We expect that changes in taxation, particularly the controlled foreign companies rules, will push Ukrainian groups with foreign holding or trading companies to align their corporate models with new approaches in taxation.

Land reform is high on the list of the ongoing reforms. In March 2020, the Ukrainian Parliament passed the law allowing natural persons owning agricultural land to sell it from 1 July 2021. Ukrainian legal entities with Ukrainian citizens as shareholders will be allowed to own agricultural land starting from 1 January 2024. The right to own agricultural land for other companies will be subject to a referendum. The lifting of a long-term moratorium on the sale of land will encourage agricultural businesses to revise their corporate structures, particularly in connection with structuring land banks and meeting statutory thresholds for land ownership.

We anticipate that the demand for good corporate governance will grow. This process often goes in parallel with corporate reorganisations. Owners of businesses may seek new opportunities from the implementation of the best practices, particularly given the recently updated Corporate Governance Code.

26. What emergency legislation, relief programmes and other initiatives specific to your practice area has your state implemented to address the pandemic? Have any existing government programmes, laws or regulations been amended to address these concerns? What best practices are advisable for clients?

In company law, some statutory terms were prolonged due to quarantine measures, for example, the statute of limitations, deadlines for disclosure of information and annual general meetings, terms of service of board members. Some issuers of securities may not be able to comply with quarantine measures during general meetings due to the large number of people involved. Thus, the National Securities and Stock Market Commission (NSSMC) has passed interim regulations allowing the issuers of securities to hold remote general meetings. The NSSMC has also initiated the draft law on joint stock companies (JSCs) allowing remote general meetings permanently (as an alternative to physical meetings). The parliament has preliminarily approved the law, and the next reading is pending.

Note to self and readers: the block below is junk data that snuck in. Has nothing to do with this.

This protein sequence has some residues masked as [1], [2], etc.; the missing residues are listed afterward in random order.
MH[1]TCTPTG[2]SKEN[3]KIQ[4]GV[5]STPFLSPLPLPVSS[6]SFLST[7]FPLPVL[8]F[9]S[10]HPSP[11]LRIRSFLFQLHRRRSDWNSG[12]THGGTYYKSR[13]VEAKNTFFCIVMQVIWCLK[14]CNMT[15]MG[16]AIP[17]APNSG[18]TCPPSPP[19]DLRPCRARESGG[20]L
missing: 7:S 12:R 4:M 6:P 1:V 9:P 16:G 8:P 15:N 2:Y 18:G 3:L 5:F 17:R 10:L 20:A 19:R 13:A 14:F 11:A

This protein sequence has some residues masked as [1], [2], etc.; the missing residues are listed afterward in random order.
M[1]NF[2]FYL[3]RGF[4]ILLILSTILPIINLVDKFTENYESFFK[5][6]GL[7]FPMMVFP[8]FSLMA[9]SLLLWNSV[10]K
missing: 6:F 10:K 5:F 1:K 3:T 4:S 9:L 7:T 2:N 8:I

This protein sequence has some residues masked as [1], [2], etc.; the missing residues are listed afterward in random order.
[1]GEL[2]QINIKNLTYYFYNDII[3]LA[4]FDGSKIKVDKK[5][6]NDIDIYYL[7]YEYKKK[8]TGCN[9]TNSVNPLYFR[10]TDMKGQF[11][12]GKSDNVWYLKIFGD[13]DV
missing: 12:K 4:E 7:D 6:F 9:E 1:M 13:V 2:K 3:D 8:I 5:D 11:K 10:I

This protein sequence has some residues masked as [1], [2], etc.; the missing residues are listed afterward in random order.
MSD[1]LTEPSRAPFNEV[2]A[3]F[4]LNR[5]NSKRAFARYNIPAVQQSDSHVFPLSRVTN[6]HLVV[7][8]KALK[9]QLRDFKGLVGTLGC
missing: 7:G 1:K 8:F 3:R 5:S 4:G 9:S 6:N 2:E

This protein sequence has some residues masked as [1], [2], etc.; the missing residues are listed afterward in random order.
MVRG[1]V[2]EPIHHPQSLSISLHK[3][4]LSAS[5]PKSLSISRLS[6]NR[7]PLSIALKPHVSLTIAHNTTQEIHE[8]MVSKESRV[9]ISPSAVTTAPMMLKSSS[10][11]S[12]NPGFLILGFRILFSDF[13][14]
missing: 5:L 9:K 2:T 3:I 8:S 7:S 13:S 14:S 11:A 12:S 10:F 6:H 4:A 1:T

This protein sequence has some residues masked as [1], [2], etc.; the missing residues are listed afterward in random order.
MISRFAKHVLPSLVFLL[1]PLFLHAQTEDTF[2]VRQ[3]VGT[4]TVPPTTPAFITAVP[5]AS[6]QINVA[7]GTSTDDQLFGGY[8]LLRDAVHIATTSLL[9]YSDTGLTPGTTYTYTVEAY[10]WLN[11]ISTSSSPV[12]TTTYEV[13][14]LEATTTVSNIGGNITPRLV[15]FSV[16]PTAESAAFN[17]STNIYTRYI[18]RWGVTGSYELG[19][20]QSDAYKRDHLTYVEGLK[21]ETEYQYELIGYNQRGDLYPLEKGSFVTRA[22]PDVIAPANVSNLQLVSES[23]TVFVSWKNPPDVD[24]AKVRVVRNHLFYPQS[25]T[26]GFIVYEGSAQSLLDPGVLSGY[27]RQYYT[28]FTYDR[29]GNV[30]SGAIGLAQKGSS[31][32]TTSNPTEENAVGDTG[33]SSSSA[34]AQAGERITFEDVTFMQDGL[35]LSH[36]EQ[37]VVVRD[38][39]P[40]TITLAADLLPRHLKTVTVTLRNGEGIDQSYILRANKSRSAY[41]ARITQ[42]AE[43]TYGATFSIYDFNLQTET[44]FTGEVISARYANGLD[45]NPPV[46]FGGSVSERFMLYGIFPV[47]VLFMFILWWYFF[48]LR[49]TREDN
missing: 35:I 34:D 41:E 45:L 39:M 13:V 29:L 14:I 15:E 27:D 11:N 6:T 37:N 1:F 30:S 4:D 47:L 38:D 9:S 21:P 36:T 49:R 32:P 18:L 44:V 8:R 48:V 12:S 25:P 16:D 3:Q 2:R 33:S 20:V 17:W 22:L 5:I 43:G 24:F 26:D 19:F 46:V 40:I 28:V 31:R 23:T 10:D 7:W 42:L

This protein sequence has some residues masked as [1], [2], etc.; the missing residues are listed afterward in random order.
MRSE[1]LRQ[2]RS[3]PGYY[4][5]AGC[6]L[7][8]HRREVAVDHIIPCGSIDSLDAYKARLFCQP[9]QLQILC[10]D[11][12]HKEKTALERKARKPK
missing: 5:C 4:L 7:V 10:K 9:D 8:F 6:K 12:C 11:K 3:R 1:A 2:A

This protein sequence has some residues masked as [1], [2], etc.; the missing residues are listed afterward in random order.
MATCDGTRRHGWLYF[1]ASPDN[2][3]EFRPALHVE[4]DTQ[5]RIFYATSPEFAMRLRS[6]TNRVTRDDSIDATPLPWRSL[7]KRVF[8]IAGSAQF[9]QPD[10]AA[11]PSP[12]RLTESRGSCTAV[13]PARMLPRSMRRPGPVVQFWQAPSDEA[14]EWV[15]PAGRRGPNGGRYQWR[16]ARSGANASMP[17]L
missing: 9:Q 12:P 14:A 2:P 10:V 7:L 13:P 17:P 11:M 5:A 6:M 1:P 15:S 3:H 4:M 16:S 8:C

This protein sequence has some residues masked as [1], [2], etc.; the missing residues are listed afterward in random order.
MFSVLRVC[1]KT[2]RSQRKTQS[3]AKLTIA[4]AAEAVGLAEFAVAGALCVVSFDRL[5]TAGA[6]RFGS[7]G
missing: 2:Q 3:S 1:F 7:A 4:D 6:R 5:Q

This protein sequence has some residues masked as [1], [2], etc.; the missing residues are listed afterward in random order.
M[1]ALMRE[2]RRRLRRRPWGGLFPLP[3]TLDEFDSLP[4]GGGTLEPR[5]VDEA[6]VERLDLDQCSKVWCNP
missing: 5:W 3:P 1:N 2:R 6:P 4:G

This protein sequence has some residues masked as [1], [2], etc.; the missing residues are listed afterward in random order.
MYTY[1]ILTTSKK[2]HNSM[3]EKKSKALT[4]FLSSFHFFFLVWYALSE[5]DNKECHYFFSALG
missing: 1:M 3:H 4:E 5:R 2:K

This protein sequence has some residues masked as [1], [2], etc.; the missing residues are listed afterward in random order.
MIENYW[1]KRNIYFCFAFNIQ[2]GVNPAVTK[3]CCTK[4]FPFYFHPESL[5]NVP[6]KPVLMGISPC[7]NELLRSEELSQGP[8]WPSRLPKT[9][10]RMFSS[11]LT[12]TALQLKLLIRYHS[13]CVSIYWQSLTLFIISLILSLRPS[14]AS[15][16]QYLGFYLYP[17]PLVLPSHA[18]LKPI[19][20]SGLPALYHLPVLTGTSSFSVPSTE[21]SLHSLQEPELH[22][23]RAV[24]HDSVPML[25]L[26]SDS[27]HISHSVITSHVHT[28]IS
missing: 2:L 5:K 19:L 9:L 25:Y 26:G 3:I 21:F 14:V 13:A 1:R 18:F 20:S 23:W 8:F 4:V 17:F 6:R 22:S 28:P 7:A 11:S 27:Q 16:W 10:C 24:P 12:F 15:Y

During the pandemic, clients should revise their corporate structures, dissolve dormant companies and transfer their assets to the main entities in the group. This may reduce management costs, simplify business processes and make corporate structures more efficient in the eyes of potential investors. In corporate governance, a trend is to move from physical to digital means of interaction, and current quarantine measures better enable that move. Ukrainian law already allows digital interaction, although with some limitations (eg, remote general meetings in JSCs were not allowed before the pandemic).

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Ukraine has moved to a hybrid corporate governance model. For years, businesses could only use the two-tier model, with the management and the supervisory boards strictly separated. Now companies can take advantage of the one-tier model with its flexibility and dynamics.

Artem Shmatov


Years of occupation of Ukraine by russia, whatever form it happened in, made Ukraine look close to russia in all senses to the rest of the world. International businesses considered this closeness as a marker to optimize operations in Eastern Europe. In management terms, it often resulted in direct reporting of Ukrainians to russian offices instead of headquarters. In legal terms, the result was often the corporate control of russian units of multinational corporations over Ukrainian units or other forms of control such as IP licensing...

Artem Shmatov, Volodymyr Igonin